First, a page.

According to The Imperial Japanese Navy Page (combinedfleet.com), on 3 November 1942 I-172 sighted a convoy of American transports southwest of San Cristóbal bound for Lunga Point on Guadalcanal.[2] She transmitted her last message — a sighting report of seven transports steaming at 12 knots (22 km/h; 14 mph) on a course of 300 degrees — at 04:10.[2] One of the convoy's escorts, the U.S. Navy light cruiser USS Helena (CL-50), detected a surface target on radar bearing 046 true at a range of 16,000 yards (14,600 m) and the destroyer USS McCalla (DD-488) left the convoy at 05:20 to investigate.[2] McCalla sighted a nearly stationary submarine bearing 090 true at a range of 2,000 yards (1,830 m) and accelerated with an intention to ram the submarine.[2] The submarine submerged at 05:32 and turned sharply toward McCalla, which sighted a periscope off her port bow at a range of 100 to 200 yards (91 to 180 m).[2] McCalla began a depth charge attack at 05:37, dropping six 600-pound (272 kg) and five 300-pound (136 kg) depth charges set to explode at a depth of 50 to 100 feet (15 to 30 m).[2] Thirty seconds after the explosion of the last depth charge, McCalla′s crew heard another underwater explosion, then a second explosion 30 seconds after that, and finally a third explosion after another three minutes.[2] After the third explosion, McCalla lost her sonar contact on the submarine, and her crew noticed a heavy smell of oil near 10°53′S 161°50′E / 10.883°S 161.833°E / -10.883; 161.833 (I-172).[2] It was the end of I-172.

The Dictionary of American Naval Fighting Ships notes that McCalla conducted a depth charge attack on 2 November 1942, but makes not mention of McCalla sinking a submarine on either 2 or 3 November 1942.[4] It claims that early on the morning of 10 November 1942, while passing between San Cristobal and Guadalcanal en route to Aola Bay on Guadalcanal, USS Southard (DMS-10) encountered I-172 operating on the surface. Southard immediately slowed to 10 knots (19 km/h; 12 mph) and opened fire. I-172 submerged, and Southard commenced her first depth-charge attack. Southard lost contact with I-172 and did not regain it again until 06:07, almost three and one-half hours later. Over the next three hours Southard made five more depth-charge runs. After the last barrage, she sighted oil on the surface. She moved in to investigate. Upon reaching the oil slick, Southard's crew could find no further evidence of damage, and she steamed on through the slick. When she reached a point about 2,000 yards (1,830 m) on the other side of the slick, the submarine surfaced almost vertically, exposing her whole conning tower, her hull forward of the tower, and part of her keel. Then the bow dropped about 10 degrees, and the submarine sank rapidly by the stern. Though absolute confirmation of a kill was never received, all evidence strongly indicated that the submarine had indeed sunk.[5] Combinedfleet.com states that "Although USS Southard (DMS-10) is often credited with I-172′s sinking, her target was more likely I-15.[2]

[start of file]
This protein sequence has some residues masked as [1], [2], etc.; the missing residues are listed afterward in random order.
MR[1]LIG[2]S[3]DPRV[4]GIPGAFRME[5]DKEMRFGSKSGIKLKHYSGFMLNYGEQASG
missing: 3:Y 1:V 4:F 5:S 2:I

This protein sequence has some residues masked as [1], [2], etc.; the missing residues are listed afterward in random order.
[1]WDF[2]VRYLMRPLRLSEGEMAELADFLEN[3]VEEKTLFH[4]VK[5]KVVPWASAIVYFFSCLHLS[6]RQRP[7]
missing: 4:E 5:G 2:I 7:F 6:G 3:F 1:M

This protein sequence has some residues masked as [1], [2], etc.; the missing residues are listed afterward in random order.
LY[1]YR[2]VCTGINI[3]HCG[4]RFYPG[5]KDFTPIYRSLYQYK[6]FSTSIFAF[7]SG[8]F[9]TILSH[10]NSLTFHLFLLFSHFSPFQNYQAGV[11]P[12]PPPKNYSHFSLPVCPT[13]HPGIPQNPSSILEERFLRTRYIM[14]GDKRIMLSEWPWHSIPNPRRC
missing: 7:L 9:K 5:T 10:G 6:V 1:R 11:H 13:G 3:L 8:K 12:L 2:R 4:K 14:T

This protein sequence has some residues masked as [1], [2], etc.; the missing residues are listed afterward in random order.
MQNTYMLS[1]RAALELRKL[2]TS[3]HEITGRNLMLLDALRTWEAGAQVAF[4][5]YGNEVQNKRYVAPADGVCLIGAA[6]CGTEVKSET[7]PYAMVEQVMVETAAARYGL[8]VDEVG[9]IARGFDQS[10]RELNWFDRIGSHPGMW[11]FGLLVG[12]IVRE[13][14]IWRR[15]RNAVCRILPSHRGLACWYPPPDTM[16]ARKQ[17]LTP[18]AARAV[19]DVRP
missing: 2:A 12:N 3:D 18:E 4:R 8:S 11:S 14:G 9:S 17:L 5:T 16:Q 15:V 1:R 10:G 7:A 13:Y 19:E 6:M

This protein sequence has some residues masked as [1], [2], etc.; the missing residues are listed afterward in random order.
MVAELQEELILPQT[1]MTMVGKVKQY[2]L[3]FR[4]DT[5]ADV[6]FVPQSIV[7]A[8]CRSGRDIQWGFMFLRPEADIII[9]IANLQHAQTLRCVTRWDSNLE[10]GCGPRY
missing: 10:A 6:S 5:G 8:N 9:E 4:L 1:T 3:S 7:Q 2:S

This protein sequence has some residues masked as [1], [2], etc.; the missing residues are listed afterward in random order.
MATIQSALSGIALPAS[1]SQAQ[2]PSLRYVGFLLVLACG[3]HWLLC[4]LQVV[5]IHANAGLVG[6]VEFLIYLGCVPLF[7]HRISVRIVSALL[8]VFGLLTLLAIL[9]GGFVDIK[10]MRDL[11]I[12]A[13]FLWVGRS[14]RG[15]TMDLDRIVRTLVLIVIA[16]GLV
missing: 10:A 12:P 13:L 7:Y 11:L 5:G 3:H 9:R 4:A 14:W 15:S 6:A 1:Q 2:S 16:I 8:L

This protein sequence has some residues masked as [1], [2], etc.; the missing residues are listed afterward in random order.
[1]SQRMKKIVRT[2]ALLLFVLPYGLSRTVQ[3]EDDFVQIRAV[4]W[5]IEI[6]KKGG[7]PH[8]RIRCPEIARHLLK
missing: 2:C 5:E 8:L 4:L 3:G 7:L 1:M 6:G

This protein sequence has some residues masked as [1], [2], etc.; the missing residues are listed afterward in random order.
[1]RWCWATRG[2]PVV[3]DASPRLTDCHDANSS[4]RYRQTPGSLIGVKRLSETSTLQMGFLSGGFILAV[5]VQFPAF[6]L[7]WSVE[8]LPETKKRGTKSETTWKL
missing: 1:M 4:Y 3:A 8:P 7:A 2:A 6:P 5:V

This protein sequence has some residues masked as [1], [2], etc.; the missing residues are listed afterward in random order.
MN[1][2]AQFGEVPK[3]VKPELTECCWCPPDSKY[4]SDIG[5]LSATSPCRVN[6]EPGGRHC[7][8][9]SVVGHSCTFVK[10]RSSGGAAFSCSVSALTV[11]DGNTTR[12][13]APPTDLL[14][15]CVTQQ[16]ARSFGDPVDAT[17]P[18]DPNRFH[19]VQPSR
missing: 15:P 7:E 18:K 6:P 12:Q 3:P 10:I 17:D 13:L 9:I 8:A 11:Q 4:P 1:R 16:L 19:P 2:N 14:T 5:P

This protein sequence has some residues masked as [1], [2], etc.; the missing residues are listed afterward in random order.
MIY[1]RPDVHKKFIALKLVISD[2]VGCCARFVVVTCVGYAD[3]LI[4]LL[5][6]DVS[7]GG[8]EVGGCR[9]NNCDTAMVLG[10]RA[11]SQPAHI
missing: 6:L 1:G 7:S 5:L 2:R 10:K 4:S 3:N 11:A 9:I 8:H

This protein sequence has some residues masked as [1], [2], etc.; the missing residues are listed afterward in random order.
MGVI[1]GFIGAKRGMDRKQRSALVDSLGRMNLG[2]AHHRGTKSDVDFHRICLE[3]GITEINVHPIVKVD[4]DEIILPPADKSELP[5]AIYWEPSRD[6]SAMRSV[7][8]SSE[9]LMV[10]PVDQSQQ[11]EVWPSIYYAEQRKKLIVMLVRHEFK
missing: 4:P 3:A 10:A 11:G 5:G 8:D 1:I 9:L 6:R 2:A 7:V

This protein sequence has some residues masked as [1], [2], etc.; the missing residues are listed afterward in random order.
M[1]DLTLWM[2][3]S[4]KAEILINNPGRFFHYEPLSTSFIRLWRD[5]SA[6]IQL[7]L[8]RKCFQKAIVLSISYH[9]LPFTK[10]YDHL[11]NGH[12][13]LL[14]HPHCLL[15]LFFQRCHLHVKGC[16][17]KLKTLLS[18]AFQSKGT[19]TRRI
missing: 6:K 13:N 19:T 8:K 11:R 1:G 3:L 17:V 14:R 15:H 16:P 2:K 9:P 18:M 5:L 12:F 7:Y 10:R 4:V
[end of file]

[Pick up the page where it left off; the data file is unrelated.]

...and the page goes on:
On 27 November 1942, the Imperial Japanese Navy declared that I-172 was presumed lost off Guadalcanal along with all 91 men on board.[2] She was struck from the Navy List 15 December 1942.[2]

Notes[edit]

  1. ^ a b c Jentschura p. 172
  2. ^ a b c d e f g h i j k l m n o p q r s t u v w x y z aa ab ac ad ae af ag ah ai aj ak al am an ao ap aq ar as at au av aw ax ay az ba bb bc Hackett, Bob; Kingsepp, Sander (2016). "IJN Submarine I-172: Tabular Record of Movement". combinedfleet.com. Retrieved 29 July 2020.
  3. ^ [1]
  4. ^ Naval History and Heritage Command Dictionary of American Naval Fighting Ships McCalla II (DD-488)
  5. ^ Naval History and Heritage Command Dictionary of American Naval Fighting Ships Southard (Destroyer No. 207)

References[edit]